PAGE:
Mirror of Zen Blog

A Cancer on the Planet


In 1974, the Club of Rome issued a milestone report on the state of the planet and the path forward for the flourishing of life here. Their seminal report, titled “Mankind at the Turning Point”, declared ““The Earth has cancer and the cancer is Man.”

Yet even in their wildest fever-dreams, did this august council imagine that that cancer would so metastasize that it would be 19 floors with 40 bars, the largest waterpark at sea with six record-breaking slides — where you can “Choose a different pool for every day of the week, including Royal Bay — the largest pool at sea” — and “a huge surf-simulator [that] funnels 30,000 gallons of rushing water to create the perfect swells all day, every day”?

Icon of the Seas is a cruise ship under construction for Royal Caribbean International and will be the lead ship of the Icon class. She is scheduled to enter service in early 2024 out of the Port of Miami in the US. She has a gross tonnage of 250,800, making her the largest cruise ship in the world by gross tonnage. [Wikipedia]

This is not an engineering marvel, nor is it “a new chapter in cruises”. This is insanity, such an extreme form of dissociation as to be even schizophrenic. If some say we are doomed, I can only answer “Bon voyage.” You make your bed, then you sleep in it. Anyone who pays upwards of $10,000 per person to ride this disgusting abortion of what happens when an amusement park meets a shopping mall deserves not only the most fulsome ridicule, but the strongest social disapproval possible, just this side of a beating. I mean, seriously, folks.

Two Begging Bowls


When you first ordain, you receive two things: a large “kasa” and a set of bowls. The bowls are symbolic of begging for food and medicine and housing. You essentially become homeless, in that instant of ordination, a beggar and a sort of glorified street person. When I first became a monk, and defined the word Bikkhu for my parents [Wikipedia: “Bhikkhu literally means “beggar” or “one who lives by alms”], my dear Mother exclaimed, “Oh, we send this man to Yale and Harvard just to become a street beggar!”

So, it’s time for the begging bowl to come out and make its holy rounds.

Anyone who supports is supporting my efforts and ability to spread the Dharma, without having a religion or organization or Order or denomination backing me up, helping me to take care of supporting this Community and offering meditation for free to as many people as possible. The support I receive through these outlets — and now through sales of the Online Course: Authentic Temple Zen — is also set aside to donate for the rent of Zen Center Regensburg’s facilities.

Thank you, by your donations, for making my Mom proud that I’m not a complete and total fuckup.

1. Begging Bowl #1

    Go there directly from here:

    2. Begging Bowl #2

    Cut through the traffic and arrive there here:

    Andrew Huberman’s “Karma”


    And what is the literal definition of the word “karma”?

    Action. Karma literally means “action”.

    Hereby the eminent scientists Dr. Andrew Huberman lays out, in the pithiest expression possible, the neurobiological imprinting of “karma” in our nervous system.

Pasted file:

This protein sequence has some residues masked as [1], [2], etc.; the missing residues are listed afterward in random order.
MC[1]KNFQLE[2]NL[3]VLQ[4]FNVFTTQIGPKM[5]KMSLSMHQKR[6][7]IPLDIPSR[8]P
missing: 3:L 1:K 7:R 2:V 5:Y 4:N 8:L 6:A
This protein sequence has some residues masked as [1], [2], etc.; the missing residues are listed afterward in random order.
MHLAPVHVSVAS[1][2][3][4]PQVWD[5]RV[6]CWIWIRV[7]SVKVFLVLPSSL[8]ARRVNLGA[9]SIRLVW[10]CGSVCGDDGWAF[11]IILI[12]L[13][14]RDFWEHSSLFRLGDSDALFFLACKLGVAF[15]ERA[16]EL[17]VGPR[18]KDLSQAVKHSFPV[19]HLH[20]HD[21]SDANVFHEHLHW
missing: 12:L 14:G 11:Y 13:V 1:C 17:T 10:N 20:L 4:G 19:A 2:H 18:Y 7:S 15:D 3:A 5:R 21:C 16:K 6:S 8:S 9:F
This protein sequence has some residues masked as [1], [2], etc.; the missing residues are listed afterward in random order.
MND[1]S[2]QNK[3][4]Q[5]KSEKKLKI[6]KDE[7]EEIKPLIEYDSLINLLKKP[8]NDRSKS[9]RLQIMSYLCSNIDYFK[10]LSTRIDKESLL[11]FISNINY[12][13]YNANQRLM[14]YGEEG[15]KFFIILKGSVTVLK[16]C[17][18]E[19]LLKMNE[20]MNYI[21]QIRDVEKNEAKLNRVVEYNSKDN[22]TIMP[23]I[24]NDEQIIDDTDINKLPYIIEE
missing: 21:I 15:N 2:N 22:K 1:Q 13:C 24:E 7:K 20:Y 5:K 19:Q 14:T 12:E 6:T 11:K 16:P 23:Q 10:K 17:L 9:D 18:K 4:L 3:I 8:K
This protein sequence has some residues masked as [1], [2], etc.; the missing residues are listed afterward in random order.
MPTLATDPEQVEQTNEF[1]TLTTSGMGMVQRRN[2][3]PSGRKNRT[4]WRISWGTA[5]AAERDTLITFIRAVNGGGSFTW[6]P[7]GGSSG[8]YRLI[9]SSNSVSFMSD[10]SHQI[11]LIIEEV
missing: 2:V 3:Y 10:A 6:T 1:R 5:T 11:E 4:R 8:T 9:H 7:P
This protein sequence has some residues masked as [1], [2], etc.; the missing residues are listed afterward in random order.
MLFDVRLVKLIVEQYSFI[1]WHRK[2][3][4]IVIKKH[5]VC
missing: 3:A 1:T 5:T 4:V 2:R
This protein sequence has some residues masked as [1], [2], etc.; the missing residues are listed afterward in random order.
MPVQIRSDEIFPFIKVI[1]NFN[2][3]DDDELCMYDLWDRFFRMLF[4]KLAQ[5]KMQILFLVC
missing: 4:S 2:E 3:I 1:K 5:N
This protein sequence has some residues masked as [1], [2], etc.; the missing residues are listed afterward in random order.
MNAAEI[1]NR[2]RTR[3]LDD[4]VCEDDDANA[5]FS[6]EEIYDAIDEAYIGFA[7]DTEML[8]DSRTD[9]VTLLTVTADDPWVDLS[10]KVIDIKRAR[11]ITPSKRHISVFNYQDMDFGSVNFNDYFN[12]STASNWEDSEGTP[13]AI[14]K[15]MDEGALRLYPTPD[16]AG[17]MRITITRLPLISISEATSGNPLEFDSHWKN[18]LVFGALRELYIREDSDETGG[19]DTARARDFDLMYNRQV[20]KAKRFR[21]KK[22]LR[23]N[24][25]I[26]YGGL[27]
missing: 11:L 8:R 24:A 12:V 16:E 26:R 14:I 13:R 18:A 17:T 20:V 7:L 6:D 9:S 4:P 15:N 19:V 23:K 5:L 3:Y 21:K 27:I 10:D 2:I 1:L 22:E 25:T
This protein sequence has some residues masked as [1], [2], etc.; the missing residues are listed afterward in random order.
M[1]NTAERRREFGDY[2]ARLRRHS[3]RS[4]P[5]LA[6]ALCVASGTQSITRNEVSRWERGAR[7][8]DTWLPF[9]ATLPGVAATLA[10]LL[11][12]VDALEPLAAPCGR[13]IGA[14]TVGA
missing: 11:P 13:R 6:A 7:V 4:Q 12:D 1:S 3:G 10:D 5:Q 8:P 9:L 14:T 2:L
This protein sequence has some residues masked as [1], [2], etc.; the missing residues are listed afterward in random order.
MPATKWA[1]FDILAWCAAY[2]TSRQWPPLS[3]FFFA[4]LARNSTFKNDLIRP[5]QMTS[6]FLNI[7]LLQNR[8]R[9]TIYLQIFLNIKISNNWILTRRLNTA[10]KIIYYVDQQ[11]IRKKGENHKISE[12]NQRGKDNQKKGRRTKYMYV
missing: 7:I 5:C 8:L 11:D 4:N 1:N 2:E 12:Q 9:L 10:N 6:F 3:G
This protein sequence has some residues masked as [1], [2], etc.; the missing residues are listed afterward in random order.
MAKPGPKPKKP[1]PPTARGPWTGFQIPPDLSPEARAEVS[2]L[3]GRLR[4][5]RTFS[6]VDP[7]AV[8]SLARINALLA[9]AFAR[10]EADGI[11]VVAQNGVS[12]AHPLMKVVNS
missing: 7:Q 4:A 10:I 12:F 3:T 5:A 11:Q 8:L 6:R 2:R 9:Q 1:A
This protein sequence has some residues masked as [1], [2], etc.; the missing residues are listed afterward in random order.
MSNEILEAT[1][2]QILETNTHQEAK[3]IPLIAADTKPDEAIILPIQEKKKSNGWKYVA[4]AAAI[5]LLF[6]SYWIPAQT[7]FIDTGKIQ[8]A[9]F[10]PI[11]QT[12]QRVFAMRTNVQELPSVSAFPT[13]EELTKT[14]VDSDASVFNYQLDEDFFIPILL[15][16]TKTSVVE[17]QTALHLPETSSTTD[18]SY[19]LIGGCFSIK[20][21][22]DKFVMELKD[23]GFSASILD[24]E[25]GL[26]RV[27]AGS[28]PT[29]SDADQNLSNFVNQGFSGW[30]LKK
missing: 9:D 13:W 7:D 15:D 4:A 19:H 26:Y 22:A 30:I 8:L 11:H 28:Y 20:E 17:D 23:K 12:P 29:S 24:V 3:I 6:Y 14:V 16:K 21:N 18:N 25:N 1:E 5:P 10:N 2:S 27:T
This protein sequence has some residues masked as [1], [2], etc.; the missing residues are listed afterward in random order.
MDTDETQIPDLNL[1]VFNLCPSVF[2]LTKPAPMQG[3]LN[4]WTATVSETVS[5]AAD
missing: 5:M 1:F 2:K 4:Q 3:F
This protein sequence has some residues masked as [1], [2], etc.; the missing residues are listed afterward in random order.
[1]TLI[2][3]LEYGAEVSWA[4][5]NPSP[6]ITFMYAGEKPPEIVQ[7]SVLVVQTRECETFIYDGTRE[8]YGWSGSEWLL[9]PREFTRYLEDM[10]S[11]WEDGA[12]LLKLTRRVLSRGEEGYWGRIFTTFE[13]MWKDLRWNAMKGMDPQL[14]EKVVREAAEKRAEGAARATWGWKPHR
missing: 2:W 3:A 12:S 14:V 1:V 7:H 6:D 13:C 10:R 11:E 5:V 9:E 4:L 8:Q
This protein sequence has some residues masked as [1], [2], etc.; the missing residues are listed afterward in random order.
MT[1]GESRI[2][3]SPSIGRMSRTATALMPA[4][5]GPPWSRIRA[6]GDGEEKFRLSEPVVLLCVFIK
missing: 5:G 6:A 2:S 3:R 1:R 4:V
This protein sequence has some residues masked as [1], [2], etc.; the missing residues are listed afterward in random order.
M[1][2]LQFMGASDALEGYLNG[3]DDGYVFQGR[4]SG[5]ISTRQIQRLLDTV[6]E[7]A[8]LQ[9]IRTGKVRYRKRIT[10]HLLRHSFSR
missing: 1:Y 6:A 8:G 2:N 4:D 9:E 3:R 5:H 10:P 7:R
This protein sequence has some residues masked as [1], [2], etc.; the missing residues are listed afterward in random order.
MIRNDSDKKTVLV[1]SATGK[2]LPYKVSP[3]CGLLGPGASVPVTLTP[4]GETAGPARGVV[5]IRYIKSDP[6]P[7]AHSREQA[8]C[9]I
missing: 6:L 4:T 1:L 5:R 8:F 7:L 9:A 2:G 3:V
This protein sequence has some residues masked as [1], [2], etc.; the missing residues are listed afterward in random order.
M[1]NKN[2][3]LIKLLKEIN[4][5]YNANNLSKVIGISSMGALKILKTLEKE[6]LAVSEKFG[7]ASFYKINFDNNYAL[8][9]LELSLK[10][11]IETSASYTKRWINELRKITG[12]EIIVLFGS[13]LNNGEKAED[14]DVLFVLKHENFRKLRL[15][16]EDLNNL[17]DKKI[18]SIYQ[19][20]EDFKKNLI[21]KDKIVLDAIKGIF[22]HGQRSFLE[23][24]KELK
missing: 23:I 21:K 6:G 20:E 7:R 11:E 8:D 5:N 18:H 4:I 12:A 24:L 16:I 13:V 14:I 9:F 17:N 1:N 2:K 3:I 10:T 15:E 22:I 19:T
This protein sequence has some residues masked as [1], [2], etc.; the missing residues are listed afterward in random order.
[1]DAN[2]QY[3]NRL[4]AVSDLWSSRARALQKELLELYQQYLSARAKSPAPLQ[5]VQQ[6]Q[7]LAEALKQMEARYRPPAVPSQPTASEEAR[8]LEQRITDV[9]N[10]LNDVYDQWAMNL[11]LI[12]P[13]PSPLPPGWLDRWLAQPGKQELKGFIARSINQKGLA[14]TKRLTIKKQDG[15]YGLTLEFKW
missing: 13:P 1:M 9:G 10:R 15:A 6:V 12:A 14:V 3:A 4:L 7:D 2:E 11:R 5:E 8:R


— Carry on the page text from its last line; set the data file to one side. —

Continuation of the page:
Harvesting Words (and Images)


    Good meditation teachers today write original expressions of the path of meditation, and spirituality in the modern world. They can beautifully describe the challenges of meditation and parenthood, the delusions to avoid through this effort or that, or shine a light on some ancient thinker.

    I really can’t do those things. What is there left to say, especially about something that cannot even be described? When someone once complained playfully to Zen Master Seung Sahn that he often employed the same stories and explanations for describing the work of Zen, he replied, “Yah, same words. Same stories. But you don’t yet attain that, so I must keep trying same thing!”

    I have given literally thousands and thousands of public talks on Dharma. I have instructed tens of thousands of people directly, and now through an online course. I feel I have fairly exhausted the natural methodologies for sharing insights into the nature of consciousness, and the way we might attain insight into that consciousness most optimally.

    This blog functions as my attempt to express the issue of consciousness from “other” angles than are possible in spoken talks: Using videos, issues of the day that concern my attention, the expressions of others who exclaim on this subject or that touching consciousness and the matter of human suffering — I try to shine a light in a way that is interesting and entertaining — for me, and most hopefully for others. Even as I share something here, it is usually in a burst of enthusiasm like “I want so-and-so to know about this” and “What a great way to show ‘dharma'”.

    That’s all.

    Nothing really original here. Just shovelling around the stuff of others, and then my worthless reflections on that (sometimes), all trying to point back to that nameless something.

    Nothing original here. I just harvest others’ words and images, mostly. Hopefully, it points in the right direction: don’t know.

    From an illuminated manuscript of France, 15th-century.
    (credit: @WeirdMedieval)

    Communicating Sentience

    Screenshot 2023-07-11 at 22.36.42



    Helpful Steps


    This thinking-mind is, at bottom, a habit-machine. The word for this is “karma” or “mind habits” (as Zen Master Seung Sahn so pithily defined “karma”), known to moderns basically as “psychology”.

    These steps from a popular coach and trainer can really help for setting up new mind-habits: a daily meditation practice, or a daily yoga or exercise regimen, cutting alcohol or cigarettes, etc.